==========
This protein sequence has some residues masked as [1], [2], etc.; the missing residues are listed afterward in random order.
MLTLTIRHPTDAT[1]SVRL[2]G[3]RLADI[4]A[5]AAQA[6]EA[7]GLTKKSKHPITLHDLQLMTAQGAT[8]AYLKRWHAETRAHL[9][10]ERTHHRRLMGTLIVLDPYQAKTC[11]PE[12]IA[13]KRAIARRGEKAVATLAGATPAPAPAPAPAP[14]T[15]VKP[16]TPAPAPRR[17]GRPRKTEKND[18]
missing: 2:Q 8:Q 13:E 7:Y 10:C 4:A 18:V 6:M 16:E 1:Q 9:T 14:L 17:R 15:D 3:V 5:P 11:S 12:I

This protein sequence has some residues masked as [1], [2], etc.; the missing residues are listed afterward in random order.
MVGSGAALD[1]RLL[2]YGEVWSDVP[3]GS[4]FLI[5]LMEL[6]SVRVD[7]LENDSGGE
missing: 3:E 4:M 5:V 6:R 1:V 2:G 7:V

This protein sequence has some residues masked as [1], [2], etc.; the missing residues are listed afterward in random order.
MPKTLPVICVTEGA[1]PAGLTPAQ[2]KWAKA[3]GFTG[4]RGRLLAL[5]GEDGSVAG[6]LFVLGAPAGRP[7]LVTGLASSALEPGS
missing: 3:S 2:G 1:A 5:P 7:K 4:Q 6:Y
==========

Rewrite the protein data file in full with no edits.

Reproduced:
This protein sequence has some residues masked as [1], [2], etc.; the missing residues are listed afterward in random order.
MLTLTIRHPTDAT[1]SVRL[2]G[3]RLADI[4]A[5]AAQA[6]EA[7]GLTKKSKHPITLHDLQLMTAQGAT[8]AYLKRWHAETRAHL[9][10]ERTHHRRLMGTLIVLDPYQAKTC[11]PE[12]IA[13]KRAIARRGEKAVATLAGATPAPAPAPAPAP[14]T[15]VKP[16]TPAPAPRR[17]GRPRKTEKND[18]
missing: 2:Q 8:Q 13:E 7:Y 10:C 4:A 18:V 6:M 16:E 1:Q 9:T 14:L 17:R 15:D 3:V 5:P 11:S 12:I

This protein sequence has some residues masked as [1], [2], etc.; the missing residues are listed afterward in random order.
MVGSGAALD[1]RLL[2]YGEVWSDVP[3]GS[4]FLI[5]LMEL[6]SVRVD[7]LENDSGGE
missing: 3:E 4:M 5:V 6:R 1:V 2:G 7:V

This protein sequence has some residues masked as [1], [2], etc.; the missing residues are listed afterward in random order.
MPKTLPVICVTEGA[1]PAGLTPAQ[2]KWAKA[3]GFTG[4]RGRLLAL[5]GEDGSVAG[6]LFVLGAPAGRP[7]LVTGLASSALEPGS
missing: 3:S 2:G 1:A 5:P 7:K 4:Q 6:Y